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Inspired By US Tech & Powered By Russian Engines, China ‘Unveils’ Y-20B Aircraft With Indigenous WS-20 Engines

China ‘Unveils’ Y-20B Aircraft

A video has surfaced featuring the latest version of China’s Xi’an Y-20 military transport aircraft, the Y-20B, equipped with the homegrown WS-20 engine.


Furthermore, reports suggest this new version may have already entered service with the People’s Liberation Army Air Force (PLAAF).

The latest video depicting the new Y-20B aircraft seems to have been featured on the Military Report program, produced by the state-run CCTV-7 television channel dedicated to showing PLA’s content.

The video shows a Y-20B loaded with cargo that is later air-dropped under parachutes.

Experts suggest the Y-20B may have been inducted into the service by the PLAAF. However, the aircraft in the video lacks serial numbers, indicating it could be a pre-series example used for trials.


That said, it is also possible that the serial number or any such identification markings may have been obscured for the type’s public appearance.


The Y-20B & WS-20 High-Bypass Turbofan Engine

The Y-20B, powered by the domestically produced WS-20 high-bypass turbofan engine, is considered a significant improvement over the Y-20A, which uses the Russian-made Soloviev D-30KP-2 engines.

The WS-20 is expected to produce a thrust of around 31,000 pounds (137.89 kN), compared to 26,450 pounds (117.65kN) produced by the D-30KP-2, which powers the original Y-20A, which first entered operational service in 2016.

The D-30KP-2 is a low-bypass engine, meaning less air flows around the engine (bypass air) than through the engine’s core. Low-bypass engines cannot produce the same level of thrust as high-bypass units of similar size and are much less efficient.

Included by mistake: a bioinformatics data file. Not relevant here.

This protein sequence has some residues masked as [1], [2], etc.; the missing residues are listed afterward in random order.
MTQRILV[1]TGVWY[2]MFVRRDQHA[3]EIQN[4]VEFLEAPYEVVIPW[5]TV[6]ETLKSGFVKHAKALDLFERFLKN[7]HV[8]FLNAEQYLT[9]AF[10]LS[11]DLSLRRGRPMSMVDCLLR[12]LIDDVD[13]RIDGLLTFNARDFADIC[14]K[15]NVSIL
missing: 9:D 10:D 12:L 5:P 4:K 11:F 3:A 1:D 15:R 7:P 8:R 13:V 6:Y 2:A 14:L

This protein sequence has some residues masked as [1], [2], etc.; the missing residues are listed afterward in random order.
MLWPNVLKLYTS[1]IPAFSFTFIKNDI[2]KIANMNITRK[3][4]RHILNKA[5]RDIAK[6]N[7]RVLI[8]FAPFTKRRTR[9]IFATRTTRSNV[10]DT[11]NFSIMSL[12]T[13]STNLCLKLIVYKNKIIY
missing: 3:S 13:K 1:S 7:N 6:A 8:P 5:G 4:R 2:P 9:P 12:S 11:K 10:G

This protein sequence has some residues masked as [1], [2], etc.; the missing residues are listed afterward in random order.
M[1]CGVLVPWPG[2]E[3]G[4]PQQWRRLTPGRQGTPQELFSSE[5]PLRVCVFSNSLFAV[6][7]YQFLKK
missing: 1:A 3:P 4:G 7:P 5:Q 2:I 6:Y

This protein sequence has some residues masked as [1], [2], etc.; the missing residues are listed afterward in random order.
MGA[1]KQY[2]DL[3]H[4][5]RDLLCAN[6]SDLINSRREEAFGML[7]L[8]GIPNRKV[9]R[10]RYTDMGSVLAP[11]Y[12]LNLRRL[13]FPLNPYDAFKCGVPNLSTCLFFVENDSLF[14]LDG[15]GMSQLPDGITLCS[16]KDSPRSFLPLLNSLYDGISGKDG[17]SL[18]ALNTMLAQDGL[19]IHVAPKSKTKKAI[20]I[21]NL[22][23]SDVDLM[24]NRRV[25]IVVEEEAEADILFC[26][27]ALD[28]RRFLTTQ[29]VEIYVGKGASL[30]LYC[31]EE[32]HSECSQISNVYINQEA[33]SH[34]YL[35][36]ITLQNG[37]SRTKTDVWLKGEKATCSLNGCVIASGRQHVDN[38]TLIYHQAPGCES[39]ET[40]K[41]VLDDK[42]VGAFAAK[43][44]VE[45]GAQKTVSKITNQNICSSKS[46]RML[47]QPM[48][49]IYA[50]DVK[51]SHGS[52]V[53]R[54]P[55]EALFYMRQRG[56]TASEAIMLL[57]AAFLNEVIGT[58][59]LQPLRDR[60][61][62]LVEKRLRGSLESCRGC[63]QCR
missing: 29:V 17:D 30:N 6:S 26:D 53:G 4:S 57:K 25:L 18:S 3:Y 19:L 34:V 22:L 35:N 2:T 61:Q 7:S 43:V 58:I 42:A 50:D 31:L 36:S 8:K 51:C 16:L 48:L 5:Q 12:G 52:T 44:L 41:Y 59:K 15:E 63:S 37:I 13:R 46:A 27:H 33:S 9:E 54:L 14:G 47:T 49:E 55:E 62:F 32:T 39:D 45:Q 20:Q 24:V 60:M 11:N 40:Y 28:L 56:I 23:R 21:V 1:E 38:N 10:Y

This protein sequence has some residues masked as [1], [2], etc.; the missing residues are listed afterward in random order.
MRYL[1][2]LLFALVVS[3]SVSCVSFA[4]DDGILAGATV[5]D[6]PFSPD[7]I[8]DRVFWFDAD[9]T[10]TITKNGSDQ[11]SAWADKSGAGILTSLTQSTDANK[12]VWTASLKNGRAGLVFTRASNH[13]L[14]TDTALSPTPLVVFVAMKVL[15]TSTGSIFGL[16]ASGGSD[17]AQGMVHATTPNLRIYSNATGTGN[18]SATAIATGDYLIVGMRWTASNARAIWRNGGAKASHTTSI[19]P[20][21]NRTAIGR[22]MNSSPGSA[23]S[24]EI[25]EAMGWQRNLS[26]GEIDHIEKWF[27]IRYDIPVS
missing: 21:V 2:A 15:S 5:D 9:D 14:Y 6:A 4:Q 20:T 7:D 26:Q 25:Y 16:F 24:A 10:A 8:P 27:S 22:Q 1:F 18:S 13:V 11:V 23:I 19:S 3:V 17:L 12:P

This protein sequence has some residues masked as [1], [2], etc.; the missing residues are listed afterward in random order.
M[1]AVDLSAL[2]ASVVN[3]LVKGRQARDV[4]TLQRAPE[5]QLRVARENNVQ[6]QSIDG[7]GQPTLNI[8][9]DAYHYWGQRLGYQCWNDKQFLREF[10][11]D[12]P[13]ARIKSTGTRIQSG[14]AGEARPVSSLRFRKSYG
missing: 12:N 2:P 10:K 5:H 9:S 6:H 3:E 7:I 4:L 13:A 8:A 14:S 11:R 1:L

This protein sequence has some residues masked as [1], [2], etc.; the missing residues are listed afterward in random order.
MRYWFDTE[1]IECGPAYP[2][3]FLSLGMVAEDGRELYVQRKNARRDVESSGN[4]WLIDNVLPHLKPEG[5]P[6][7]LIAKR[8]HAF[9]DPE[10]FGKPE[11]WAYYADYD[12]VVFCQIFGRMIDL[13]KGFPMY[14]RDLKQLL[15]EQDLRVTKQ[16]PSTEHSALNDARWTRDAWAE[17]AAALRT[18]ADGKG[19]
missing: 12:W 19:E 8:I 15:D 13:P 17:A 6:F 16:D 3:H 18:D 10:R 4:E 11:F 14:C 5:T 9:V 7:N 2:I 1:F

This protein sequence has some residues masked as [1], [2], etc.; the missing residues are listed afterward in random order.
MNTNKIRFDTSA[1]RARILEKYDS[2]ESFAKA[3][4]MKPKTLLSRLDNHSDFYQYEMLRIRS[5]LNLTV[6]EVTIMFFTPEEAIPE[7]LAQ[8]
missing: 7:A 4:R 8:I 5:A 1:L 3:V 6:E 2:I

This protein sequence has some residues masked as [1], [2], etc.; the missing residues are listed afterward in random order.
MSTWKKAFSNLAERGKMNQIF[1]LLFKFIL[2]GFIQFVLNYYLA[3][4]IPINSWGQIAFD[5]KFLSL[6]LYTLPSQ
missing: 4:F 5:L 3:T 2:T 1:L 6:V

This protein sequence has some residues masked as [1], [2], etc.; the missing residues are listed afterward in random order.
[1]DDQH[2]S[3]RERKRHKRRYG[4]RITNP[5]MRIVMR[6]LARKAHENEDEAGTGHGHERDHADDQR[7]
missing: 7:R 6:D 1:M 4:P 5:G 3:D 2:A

The Y-20 transport aircraft represents a massive capability for the PLAAF, as is evident from the considerable resources allocated by China to its development.

Before the Y-20, the PLAAF’s most effective transport aircraft was the Russian-made Il-76 Candid, also equipped with the D-30KP-2. However, China struggled to acquire these in sufficient numbers, with only around 20 in use.

As EurAsian Times reported earlier, the Y-20 heavy transport aircraft is said to have been developed using designs stolen from Boeing. Also, the Y-20 bears a massive resemblance to the US military’s Boeing C-17 Globemaster III.

File Image: Y-20-China

Interestingly, in 2009, a former Boeing employee was reportedly convicted of selling C-17 technical details to China while the Y-20 was still in early development.

What is also noteworthy is the production rate of the Y-20, with examples of the type coming off the line at Xi’an at an extraordinary rate.

The importance of Y-20 for the PLAAF is also reflected in the pace at which the re-engining program for the aircraft type seems to have progressed.

The first evidence of a Y-20, equipped with a WS-20 engine, emerged in late 2020 when images surfaced in which the aircraft appeared to conduct a test flight at Xi’an-Yanliang Air Base.

However, the WS-20 was not expected to become available in 2024, and even then, only in limited production.

File Image: C-17 Globemaster

However, going by the recent video and claims of Y-20B having become operational with the PLAAF, it seems there is at least a good amount of confidence that the engine will be available in the required numbers.

This supposed acceleration in the development of the WS-20 could either be because of the program’s higher priority or because the engine is facing fewer developmental problems than expected.